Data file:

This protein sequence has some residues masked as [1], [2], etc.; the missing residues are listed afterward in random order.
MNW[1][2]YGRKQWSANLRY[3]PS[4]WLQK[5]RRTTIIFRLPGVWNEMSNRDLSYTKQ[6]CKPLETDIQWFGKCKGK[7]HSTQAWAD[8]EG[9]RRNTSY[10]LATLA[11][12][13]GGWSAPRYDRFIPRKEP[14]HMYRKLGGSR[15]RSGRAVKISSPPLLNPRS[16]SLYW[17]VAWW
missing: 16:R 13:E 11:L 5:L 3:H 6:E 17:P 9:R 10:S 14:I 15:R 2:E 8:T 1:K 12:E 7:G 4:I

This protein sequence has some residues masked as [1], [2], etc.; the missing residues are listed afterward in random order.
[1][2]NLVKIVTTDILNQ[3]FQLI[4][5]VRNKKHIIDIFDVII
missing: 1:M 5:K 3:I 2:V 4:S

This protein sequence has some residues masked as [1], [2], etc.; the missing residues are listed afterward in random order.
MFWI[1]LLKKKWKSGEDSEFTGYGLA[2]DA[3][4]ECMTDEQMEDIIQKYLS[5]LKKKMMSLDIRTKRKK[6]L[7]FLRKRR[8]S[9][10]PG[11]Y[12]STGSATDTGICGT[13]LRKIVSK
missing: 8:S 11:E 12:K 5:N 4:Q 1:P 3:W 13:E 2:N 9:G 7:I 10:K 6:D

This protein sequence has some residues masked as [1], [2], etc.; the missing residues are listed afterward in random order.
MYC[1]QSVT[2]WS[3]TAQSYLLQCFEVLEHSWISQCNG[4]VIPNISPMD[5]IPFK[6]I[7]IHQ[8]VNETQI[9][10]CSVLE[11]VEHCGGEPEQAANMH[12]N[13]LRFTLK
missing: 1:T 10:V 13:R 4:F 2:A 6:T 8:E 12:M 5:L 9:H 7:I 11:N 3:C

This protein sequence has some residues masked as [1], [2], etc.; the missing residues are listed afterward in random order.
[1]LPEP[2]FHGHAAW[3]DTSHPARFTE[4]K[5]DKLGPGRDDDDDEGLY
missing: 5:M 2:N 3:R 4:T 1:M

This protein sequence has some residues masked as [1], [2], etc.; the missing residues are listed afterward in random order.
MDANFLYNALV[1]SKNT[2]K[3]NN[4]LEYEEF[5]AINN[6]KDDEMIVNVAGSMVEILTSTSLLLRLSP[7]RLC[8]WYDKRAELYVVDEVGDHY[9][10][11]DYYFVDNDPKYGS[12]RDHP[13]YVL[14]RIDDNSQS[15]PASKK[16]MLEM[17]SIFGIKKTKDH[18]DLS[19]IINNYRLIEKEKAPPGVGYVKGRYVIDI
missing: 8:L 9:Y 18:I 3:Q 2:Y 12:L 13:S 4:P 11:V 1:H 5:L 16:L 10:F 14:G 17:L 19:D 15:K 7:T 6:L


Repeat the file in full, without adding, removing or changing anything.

This protein sequence has some residues masked as [1], [2], etc.; the missing residues are listed afterward in random order.
MNW[1][2]YGRKQWSANLRY[3]PS[4]WLQK[5]RRTTIIFRLPGVWNEMSNRDLSYTKQ[6]CKPLETDIQWFGKCKGK[7]HSTQAWAD[8]EG[9]RRNTSY[10]LATLA[11][12][13]GGWSAPRYDRFIPRKEP[14]HMYRKLGGSR[15]RSGRAVKISSPPLLNPRS[16]SLYW[17]VAWW
missing: 16:R 13:E 11:L 5:L 3:H 6:E 17:P 9:R 10:S 14:I 15:R 2:E 8:T 1:K 12:E 7:G 4:I

This protein sequence has some residues masked as [1], [2], etc.; the missing residues are listed afterward in random order.
[1][2]NLVKIVTTDILNQ[3]FQLI[4][5]VRNKKHIIDIFDVII
missing: 1:M 5:K 3:I 2:V 4:S

This protein sequence has some residues masked as [1], [2], etc.; the missing residues are listed afterward in random order.
MFWI[1]LLKKKWKSGEDSEFTGYGLA[2]DA[3][4]ECMTDEQMEDIIQKYLS[5]LKKKMMSLDIRTKRKK[6]L[7]FLRKRR[8]S[9][10]PG[11]Y[12]STGSATDTGICGT[13]LRKIVSK
missing: 8:S 11:E 12:K 5:N 4:Q 1:P 3:W 13:E 2:N 9:G 7:I 10:K 6:D

This protein sequence has some residues masked as [1], [2], etc.; the missing residues are listed afterward in random order.
MYC[1]QSVT[2]WS[3]TAQSYLLQCFEVLEHSWISQCNG[4]VIPNISPMD[5]IPFK[6]I[7]IHQ[8]VNETQI[9][10]CSVLE[11]VEHCGGEPEQAANMH[12]N[13]LRFTLK
missing: 1:T 10:V 13:R 4:F 2:A 6:T 8:E 12:M 5:L 9:H 7:I 11:N 3:C

This protein sequence has some residues masked as [1], [2], etc.; the missing residues are listed afterward in random order.
[1]LPEP[2]FHGHAAW[3]DTSHPARFTE[4]K[5]DKLGPGRDDDDDEGLY
missing: 5:M 2:N 3:R 4:T 1:M

This protein sequence has some residues masked as [1], [2], etc.; the missing residues are listed afterward in random order.
MDANFLYNALV[1]SKNT[2]K[3]NN[4]LEYEEF[5]AINN[6]KDDEMIVNVAGSMVEILTSTSLLLRLSP[7]RLC[8]WYDKRAELYVVDEVGDHY[9][10][11]DYYFVDNDPKYGS[12]RDHP[13]YVL[14]RIDDNSQS[15]PASKK[16]MLEM[17]SIFGIKKTKDH[18]DLS[19]IINNYRLIEKEKAPPGVGYVKGRYVIDI
missing: 8:L 9:Y 18:I 3:Q 2:Y 12:L 13:S 4:P 11:V 1:H 5:L 16:L 10:F 14:G 17:L 19:D 15:K 7:T 6:L